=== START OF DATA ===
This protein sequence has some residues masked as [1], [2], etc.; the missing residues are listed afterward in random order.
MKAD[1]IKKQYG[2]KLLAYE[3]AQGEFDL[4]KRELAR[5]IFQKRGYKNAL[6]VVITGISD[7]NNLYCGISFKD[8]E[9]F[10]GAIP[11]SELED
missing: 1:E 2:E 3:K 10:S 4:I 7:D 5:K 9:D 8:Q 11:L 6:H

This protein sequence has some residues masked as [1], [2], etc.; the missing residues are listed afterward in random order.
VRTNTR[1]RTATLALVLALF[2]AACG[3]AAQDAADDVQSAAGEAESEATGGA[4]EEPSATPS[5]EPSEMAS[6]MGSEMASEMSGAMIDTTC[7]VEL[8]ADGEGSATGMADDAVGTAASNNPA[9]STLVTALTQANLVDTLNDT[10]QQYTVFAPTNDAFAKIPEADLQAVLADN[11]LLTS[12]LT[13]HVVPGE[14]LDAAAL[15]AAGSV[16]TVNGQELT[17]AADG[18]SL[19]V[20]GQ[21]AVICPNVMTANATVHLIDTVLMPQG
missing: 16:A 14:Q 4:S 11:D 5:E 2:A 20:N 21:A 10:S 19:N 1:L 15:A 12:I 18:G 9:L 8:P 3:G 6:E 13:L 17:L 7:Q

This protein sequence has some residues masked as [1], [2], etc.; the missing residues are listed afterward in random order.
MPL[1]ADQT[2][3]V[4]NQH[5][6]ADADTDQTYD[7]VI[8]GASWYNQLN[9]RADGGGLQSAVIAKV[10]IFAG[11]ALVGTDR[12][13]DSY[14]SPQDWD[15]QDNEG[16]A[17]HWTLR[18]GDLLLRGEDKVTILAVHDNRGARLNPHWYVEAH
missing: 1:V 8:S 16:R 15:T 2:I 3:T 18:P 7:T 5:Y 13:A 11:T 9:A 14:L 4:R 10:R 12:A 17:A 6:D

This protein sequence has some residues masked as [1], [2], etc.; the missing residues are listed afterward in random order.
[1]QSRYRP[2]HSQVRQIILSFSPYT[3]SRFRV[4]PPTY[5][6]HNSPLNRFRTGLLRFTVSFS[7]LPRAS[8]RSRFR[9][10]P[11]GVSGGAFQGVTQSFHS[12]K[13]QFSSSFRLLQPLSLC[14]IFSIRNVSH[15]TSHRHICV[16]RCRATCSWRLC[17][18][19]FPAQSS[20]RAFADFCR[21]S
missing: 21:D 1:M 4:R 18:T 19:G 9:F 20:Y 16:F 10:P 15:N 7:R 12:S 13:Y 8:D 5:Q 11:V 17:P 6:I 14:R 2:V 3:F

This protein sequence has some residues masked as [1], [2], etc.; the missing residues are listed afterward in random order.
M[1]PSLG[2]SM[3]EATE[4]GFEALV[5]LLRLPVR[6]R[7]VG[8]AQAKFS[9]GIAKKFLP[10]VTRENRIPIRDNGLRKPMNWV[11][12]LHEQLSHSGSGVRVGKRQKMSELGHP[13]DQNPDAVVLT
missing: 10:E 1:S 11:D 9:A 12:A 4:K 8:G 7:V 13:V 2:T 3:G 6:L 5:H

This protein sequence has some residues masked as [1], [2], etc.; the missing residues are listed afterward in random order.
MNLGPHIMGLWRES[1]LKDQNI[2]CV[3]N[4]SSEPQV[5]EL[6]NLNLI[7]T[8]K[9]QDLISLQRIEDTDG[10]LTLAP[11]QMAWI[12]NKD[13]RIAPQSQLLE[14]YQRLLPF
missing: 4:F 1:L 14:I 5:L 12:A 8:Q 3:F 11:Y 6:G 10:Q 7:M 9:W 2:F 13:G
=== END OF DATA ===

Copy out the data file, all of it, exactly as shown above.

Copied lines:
This protein sequence has some residues masked as [1], [2], etc.; the missing residues are listed afterward in random order.
MKAD[1]IKKQYG[2]KLLAYE[3]AQGEFDL[4]KRELAR[5]IFQKRGYKNAL[6]VVITGISD[7]NNLYCGISFKD[8]E[9]F[10]GAIP[11]SELED
missing: 1:E 2:E 3:K 10:S 4:I 7:D 5:K 9:D 8:Q 11:L 6:H

This protein sequence has some residues masked as [1], [2], etc.; the missing residues are listed afterward in random order.
VRTNTR[1]RTATLALVLALF[2]AACG[3]AAQDAADDVQSAAGEAESEATGGA[4]EEPSATPS[5]EPSEMAS[6]MGSEMASEMSGAMIDTTC[7]VEL[8]ADGEGSATGMADDAVGTAASNNPA[9]STLVTALTQANLVDTLNDT[10]QQYTVFAPTNDAFAKIPEADLQAVLADN[11]LLTS[12]LT[13]HVVPGE[14]LDAAAL[15]AAGSV[16]TVNGQELT[17]AADG[18]SL[19]V[20]GQ[21]AVICPNVMTANATVHLIDTVLMPQG
missing: 16:A 14:Q 4:S 11:D 5:E 2:A 20:N 21:A 10:S 19:N 1:L 15:A 12:I 18:G 9:L 8:P 3:G 6:E 13:L 17:L 7:Q

This protein sequence has some residues masked as [1], [2], etc.; the missing residues are listed afterward in random order.
MPL[1]ADQT[2][3]V[4]NQH[5][6]ADADTDQTYD[7]VI[8]GASWYNQLN[9]RADGGGLQSAVIAKV[10]IFAG[11]ALVGTDR[12][13]DSY[14]SPQDWD[15]QDNEG[16]A[17]HWTLR[18]GDLLLRGEDKVTILAVHDNRGARLNPHWYVEAH
missing: 1:V 8:S 16:R 15:T 2:I 3:T 18:P 7:T 5:Y 13:A 11:T 9:A 14:L 4:R 10:R 12:A 17:A 6:D

This protein sequence has some residues masked as [1], [2], etc.; the missing residues are listed afterward in random order.
[1]QSRYRP[2]HSQVRQIILSFSPYT[3]SRFRV[4]PPTY[5][6]HNSPLNRFRTGLLRFTVSFS[7]LPRAS[8]RSRFR[9][10]P[11]GVSGGAFQGVTQSFHS[12]K[13]QFSSSFRLLQPLSLC[14]IFSIRNVSH[15]TSHRHICV[16]RCRATCSWRLC[17][18][19]FPAQSS[20]RAFADFCR[21]S
missing: 21:D 1:M 4:R 18:T 19:G 9:F 20:Y 16:F 10:P 15:N 7:R 12:S 13:Y 8:D 5:Q 11:V 17:P 6:I 14:R 2:V 3:F

This protein sequence has some residues masked as [1], [2], etc.; the missing residues are listed afterward in random order.
M[1]PSLG[2]SM[3]EATE[4]GFEALV[5]LLRLPVR[6]R[7]VG[8]AQAKFS[9]GIAKKFLP[10]VTRENRIPIRDNGLRKPMNWV[11][12]LHEQLSHSGSGVRVGKRQKMSELGHP[13]DQNPDAVVLT
missing: 10:E 1:S 11:D 9:A 12:A 4:K 8:G 7:V 13:V 2:T 3:G 6:L 5:H

This protein sequence has some residues masked as [1], [2], etc.; the missing residues are listed afterward in random order.
MNLGPHIMGLWRES[1]LKDQNI[2]CV[3]N[4]SSEPQV[5]EL[6]NLNLI[7]T[8]K[9]QDLISLQRIEDTDG[10]LTLAP[11]QMAWI[12]NKD[13]RIAPQSQLLE[14]YQRLLPF
missing: 4:F 1:L 14:I 5:L 12:A 8:Q 3:F 11:Y 6:G 10:Q 7:M 9:W 2:F 13:G